There’s a great article in The Atlantic today on crying at work. To nobody’s surprise, it turns out that crying is one of those things that, like standing up for oneself and having kids, hurts women in their careers but helps men. What particularly caught my attention in the article is the discussion of why people cry, because it gets it right in a way that’s not often discussed.
The article quotes psychologist Ad Vingerhoets on the most common causes of crying:
It’s not usually sadness, per se, that makes people cry. Instead, it’s “helplessness, hopelessness, and the lack of adequate behavioral responses to a problem situation.”
[…] women might be more likely to react to emotionally frustrating situations with a kind of helpless anger […]
I’m a crier, and this description jives with my experience completely. For me to cry out of true sadness is quite rare, although it has happened. Rather, I cry in response to deep frustrated anger, or embarrassment, or as a sort of cathartic response to talking about something makes me nervous or ashamed. If you had to sum up my tears in a single emotion, odds are good that I’m mad, not sad. There’s no good way to take out rage or shame as a subordinate at work, or as a woman anywhere, and so it overflows as tears.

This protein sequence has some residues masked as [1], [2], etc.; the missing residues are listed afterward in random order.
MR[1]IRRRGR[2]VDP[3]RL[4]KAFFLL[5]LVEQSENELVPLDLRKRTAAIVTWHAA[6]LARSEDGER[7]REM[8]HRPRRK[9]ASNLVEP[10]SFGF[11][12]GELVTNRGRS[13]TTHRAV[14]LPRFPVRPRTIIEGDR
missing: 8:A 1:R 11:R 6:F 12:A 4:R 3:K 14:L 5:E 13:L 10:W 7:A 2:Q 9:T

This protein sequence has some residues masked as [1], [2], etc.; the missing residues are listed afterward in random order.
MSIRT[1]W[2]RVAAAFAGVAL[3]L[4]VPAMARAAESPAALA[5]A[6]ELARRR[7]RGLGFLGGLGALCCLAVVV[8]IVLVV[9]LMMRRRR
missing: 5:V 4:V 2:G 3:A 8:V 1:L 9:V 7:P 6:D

Another really important point to take away from The Atlantic article is this:
Most people told [professor Kimberly] Elsbach they didn’t want to cry, and they would do anything to make themselves stop.
People who don’t cry much have somehow got this idea that us criers do it on purpose as some kind manipulation technique or something. While I don’t doubt that someone in the history of time has chosen to cry on purpose, the vast majority of us find public crying quite embarrassing and would really prefer that our bodies didn’t do it. Trust me, if I had physical control over when my eyes filled with tears, you would see me crying a lot less.
Do you cry, readers? What do you think about the linked article?